"I'm shocked and surprised when some people who will come in andlook like they don't have their next meal paid for, but they'll reach intotheir pocket and pull out a wad of $100 bills for their animal."
Laurel Lagoni, director of the Argus Institute for Families and VeterinaryMedicine at Colorado State University, attributes this phenomenon to a changein the way pets are perceived. As people move more frequently, pets oftenfill the void created by leaving family and friends. "There's a higherdivorce rate now than before," Lagoni says. "People are waitinglonger to have children, so they might have animals instead of children."
Because clients feel such attachment to their pets, practitioners shouldexplain all the options thoroughly, but let them make the final decision.Wyler says he helps his clients find resources to pay for care, "askingthem to go through their mind as far as who can offer them financial aid"and suggesting family and friends as potential loan sources.
While Harris and Wyler have allowed trusted longtime clients to makepayments, they keep such cases to a minimum. Most practitioners requirepayment upfront, with rare exception. "We support and understand thatthey have to charge for their services," says Snyder of the HumaneSociety, citing the potential snowball of too much pro-bono work. "Becauseif they did, every good Samaritan would be bringing in animals and the vetwouldn't be able to stay in business."
Many practitioners try heading off economic euthanasia by suggestingpet insurance as soon as they see a new animal. "We recommend thatright from day one," Wyler says. "Every client that I have everhad has a tremendous sense of security from having that insurance."Policies usually require the client to pay the practitioner initially andlater reimburse payment based on the coverage. Another option is CareCredit,which lets pet owners apply for credit in participating practitioners' offices.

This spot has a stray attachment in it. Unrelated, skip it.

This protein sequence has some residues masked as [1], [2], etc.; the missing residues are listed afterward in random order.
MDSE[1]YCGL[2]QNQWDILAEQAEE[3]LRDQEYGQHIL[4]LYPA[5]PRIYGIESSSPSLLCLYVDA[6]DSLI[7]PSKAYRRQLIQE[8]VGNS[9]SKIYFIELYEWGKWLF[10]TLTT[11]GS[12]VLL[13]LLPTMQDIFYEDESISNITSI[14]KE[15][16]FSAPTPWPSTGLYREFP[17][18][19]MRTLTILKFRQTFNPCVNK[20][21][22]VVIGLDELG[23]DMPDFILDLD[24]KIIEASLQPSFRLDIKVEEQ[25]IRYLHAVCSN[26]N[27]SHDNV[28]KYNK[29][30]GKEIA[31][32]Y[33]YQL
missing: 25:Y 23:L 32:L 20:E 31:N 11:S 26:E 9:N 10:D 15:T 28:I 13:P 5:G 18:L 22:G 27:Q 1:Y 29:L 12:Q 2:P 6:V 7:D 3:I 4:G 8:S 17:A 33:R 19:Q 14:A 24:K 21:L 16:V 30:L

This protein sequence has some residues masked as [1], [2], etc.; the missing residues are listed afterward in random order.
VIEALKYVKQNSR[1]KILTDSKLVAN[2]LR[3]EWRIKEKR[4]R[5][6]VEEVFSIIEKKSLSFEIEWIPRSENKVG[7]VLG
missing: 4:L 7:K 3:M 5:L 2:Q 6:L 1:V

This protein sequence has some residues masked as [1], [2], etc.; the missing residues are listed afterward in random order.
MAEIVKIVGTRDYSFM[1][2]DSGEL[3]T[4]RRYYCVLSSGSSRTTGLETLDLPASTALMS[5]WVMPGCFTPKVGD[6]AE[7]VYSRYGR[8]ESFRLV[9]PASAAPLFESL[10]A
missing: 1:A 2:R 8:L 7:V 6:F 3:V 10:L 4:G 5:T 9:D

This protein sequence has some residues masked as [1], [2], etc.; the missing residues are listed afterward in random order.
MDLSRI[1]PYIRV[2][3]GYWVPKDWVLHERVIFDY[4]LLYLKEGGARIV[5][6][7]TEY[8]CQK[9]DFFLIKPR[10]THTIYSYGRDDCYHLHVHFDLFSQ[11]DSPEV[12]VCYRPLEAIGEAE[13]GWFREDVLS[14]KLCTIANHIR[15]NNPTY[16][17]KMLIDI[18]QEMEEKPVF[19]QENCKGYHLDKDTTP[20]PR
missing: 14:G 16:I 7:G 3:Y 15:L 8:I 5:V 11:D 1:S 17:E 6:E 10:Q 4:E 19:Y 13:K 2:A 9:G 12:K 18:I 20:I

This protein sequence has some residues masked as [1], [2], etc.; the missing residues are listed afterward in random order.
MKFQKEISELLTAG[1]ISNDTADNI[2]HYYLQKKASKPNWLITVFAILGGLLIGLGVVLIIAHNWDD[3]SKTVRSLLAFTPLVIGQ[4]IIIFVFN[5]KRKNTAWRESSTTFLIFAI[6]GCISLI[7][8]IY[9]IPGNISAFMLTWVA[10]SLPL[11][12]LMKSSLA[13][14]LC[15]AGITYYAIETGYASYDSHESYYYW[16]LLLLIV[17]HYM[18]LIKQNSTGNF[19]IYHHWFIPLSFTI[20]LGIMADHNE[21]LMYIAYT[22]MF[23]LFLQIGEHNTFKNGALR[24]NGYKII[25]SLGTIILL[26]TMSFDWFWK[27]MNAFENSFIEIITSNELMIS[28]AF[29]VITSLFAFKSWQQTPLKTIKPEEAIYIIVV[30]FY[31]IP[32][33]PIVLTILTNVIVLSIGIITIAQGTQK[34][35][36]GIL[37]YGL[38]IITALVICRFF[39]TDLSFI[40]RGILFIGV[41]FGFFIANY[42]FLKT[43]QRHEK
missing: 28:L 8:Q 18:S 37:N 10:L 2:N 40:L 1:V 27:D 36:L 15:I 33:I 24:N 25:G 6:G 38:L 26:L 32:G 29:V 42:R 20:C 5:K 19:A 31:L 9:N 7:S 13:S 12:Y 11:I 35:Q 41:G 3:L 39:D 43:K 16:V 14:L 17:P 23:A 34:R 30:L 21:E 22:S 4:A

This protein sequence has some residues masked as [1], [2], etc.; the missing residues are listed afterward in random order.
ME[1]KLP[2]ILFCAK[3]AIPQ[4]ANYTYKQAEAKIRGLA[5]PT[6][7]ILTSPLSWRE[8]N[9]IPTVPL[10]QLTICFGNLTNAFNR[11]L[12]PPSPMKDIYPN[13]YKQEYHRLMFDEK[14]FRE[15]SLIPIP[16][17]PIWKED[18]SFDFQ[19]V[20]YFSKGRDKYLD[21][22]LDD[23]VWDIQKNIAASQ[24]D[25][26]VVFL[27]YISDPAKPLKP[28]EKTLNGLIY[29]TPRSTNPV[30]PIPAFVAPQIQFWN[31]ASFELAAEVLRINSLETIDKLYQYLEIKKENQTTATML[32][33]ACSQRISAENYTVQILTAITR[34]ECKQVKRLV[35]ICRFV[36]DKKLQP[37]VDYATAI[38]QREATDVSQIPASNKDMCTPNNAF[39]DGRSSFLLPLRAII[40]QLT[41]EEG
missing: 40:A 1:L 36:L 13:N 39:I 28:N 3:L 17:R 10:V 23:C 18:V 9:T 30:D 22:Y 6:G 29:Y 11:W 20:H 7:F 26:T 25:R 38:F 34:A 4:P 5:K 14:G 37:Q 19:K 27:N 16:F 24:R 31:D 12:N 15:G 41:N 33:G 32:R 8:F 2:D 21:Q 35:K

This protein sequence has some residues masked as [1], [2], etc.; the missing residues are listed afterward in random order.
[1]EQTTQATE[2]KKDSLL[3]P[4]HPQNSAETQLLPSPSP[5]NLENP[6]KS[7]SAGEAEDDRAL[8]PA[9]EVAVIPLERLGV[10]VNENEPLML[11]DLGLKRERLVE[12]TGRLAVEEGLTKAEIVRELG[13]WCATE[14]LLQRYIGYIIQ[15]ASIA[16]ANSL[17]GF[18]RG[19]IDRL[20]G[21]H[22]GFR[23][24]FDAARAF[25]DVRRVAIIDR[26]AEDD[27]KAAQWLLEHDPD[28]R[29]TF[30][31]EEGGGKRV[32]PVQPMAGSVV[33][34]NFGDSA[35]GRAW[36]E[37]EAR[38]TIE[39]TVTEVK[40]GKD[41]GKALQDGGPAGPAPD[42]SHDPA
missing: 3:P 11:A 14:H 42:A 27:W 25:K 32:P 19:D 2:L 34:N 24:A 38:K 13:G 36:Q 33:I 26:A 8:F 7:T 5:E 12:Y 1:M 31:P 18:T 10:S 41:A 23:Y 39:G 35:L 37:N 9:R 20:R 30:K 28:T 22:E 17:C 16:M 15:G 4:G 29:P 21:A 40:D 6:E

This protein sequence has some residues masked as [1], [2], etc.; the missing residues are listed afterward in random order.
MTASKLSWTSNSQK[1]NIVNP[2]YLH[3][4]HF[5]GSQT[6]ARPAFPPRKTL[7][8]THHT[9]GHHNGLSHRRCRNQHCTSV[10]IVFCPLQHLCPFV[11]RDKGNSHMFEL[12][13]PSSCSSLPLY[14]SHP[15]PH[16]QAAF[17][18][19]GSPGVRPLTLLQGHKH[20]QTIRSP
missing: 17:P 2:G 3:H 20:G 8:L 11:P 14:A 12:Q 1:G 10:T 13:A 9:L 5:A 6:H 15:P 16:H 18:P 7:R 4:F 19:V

In situations where euthanasia becomes inevitable, Lagoni says veterinariansmust relate to clients on a human level when discussing the decision. Sherecommends "comfort rooms" where owners can say goodbye to theirpet before the anesthesia is administered.
"I think veterinarians recognize very readily that when there isno cure, euthanasia is going to be the end result," Lane says. "Sothere's a real opportunity in veterinary medicine to counsel, to serve ina compassionate form and help the owners deal with the situation."
And euthanasia is humane, experts say. Rollin adds, "The time thateuthanasia is good is when you have a lingering debilitating illness thatis going to cause much suffering. It turns out that in human medicine, peoplewant euthanasia not because they worry about death, but they worry aboutmuch suffering."
Rollin adds, "I think the bottom line is that a responsible veterinarianwill not stand around and let the animal experience perennial moments ofagony. Frank McMillan wrote, 'euthanasia is not a treatment, it is a substituteuntil we have a treatment.' "